Posted: Nov 28, 2009
This immense man-made underground cistern, 410 feet long by 210 feet wide, was built by the Byzantine Emperor Constantine the Great in the Fourth Century AD and later enlarged by Emperor Justinian in the 450s. It provided water for the Great Palace of Constantinople—during Byzantine times located near the site of the current Blue Mosque—and to the nearby Topkapi Palace during the Ottoman Era. Its ceiling is held up by 336 thirty-foot high marble pillars in twelve rows of twenty-eight columns each. Water was piped into the cistern via an aqueduct built during the reign of Emperor Justinian from the Belgrade Forest some twelve miles away. When full the cistern could hold up to 27 million gallons of water. According to one account the cistern fell into disuse towards the end of Ottoman times and amazingly enough its existence was completely forgotten, even though it was located in the heart of Istanbul and thousands walked right over its ceiling every day. It was rediscovered in the twentieth century and occasionally used for special events like the James Bond flick. After repairs and renovation it was opened as a tourist attraction in 1987.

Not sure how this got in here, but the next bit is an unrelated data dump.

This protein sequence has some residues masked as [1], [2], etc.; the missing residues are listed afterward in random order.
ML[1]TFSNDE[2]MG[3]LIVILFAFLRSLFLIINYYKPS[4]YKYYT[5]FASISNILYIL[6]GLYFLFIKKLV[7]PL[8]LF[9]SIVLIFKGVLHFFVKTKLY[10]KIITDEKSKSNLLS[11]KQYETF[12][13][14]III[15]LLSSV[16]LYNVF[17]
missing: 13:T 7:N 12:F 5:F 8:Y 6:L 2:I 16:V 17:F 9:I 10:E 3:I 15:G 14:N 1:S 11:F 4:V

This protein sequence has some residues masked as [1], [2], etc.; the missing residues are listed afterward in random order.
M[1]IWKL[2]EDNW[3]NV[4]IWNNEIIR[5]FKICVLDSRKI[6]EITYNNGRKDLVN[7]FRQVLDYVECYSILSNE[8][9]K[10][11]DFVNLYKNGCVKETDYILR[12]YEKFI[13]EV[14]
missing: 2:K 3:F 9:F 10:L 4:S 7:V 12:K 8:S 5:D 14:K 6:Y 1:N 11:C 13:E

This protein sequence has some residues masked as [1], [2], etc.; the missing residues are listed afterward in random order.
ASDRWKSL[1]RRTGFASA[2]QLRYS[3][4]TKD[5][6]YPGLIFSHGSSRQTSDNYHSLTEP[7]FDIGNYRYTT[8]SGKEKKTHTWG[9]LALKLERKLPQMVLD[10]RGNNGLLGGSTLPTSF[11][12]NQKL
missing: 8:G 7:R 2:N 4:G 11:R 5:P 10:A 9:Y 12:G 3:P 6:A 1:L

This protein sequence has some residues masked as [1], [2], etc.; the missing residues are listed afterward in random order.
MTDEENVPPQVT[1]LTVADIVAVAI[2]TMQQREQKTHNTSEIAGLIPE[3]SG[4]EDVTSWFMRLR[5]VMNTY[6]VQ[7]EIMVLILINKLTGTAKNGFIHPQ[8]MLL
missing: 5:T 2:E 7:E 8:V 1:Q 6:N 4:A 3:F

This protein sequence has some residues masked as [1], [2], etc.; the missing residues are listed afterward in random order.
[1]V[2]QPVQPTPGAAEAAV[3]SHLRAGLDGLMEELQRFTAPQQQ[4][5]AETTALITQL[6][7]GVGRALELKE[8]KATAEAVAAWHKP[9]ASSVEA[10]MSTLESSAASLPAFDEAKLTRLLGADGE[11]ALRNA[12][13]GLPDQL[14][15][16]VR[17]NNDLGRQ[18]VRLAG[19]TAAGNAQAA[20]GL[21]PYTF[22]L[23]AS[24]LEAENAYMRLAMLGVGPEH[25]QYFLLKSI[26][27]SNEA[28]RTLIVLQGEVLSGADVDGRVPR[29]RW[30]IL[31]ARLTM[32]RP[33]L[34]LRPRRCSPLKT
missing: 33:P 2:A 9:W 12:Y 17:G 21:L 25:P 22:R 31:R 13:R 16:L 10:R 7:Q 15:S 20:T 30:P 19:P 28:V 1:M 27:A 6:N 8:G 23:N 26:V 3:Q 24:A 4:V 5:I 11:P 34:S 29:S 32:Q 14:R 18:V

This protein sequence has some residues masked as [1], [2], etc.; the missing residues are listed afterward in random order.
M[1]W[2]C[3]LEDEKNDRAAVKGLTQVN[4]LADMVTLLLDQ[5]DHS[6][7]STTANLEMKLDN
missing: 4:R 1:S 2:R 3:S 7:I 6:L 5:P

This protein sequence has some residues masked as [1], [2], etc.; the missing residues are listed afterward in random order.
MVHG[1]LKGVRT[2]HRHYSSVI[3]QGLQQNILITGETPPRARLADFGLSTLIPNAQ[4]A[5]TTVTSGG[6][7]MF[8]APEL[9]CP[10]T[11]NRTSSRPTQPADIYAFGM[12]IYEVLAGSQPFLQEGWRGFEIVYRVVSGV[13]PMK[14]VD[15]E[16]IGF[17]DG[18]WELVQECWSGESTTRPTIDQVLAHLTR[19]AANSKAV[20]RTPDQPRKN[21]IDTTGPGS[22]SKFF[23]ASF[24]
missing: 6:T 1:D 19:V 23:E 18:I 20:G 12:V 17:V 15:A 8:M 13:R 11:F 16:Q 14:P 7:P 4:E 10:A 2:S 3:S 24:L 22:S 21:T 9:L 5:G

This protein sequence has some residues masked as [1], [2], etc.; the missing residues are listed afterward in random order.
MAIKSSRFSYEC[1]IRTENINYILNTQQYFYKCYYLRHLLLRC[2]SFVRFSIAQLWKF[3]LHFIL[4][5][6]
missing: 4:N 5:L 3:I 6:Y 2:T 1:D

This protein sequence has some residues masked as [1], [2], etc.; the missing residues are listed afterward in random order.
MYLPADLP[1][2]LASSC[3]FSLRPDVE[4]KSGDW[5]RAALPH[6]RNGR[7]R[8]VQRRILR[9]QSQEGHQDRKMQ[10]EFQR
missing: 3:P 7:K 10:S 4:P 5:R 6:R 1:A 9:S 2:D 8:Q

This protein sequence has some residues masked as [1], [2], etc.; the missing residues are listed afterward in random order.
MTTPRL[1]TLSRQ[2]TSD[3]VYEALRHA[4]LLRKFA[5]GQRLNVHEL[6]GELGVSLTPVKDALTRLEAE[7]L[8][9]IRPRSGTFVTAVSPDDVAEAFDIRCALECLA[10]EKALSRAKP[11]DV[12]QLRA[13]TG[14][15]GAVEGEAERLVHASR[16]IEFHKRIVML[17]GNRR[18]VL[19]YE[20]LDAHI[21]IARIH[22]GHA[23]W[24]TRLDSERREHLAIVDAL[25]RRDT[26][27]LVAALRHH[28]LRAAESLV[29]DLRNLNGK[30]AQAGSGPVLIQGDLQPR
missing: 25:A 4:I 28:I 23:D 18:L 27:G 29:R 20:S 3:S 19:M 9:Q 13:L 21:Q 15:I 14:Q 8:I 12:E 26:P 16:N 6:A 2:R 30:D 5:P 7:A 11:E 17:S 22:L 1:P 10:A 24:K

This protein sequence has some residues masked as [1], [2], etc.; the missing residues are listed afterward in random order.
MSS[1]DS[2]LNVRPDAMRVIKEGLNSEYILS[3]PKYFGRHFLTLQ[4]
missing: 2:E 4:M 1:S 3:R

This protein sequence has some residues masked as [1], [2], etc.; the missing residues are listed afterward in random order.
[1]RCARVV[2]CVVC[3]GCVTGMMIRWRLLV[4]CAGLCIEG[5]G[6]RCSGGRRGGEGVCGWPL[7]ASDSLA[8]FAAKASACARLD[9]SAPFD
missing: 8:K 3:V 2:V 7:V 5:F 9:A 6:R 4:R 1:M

.......There may be some out there who view the Cistern as an entrance to Agharta, the underground Kingdom described by Marquis Alexandre Saint-Yves d’Alveydre and Ferdinand Ossendowski.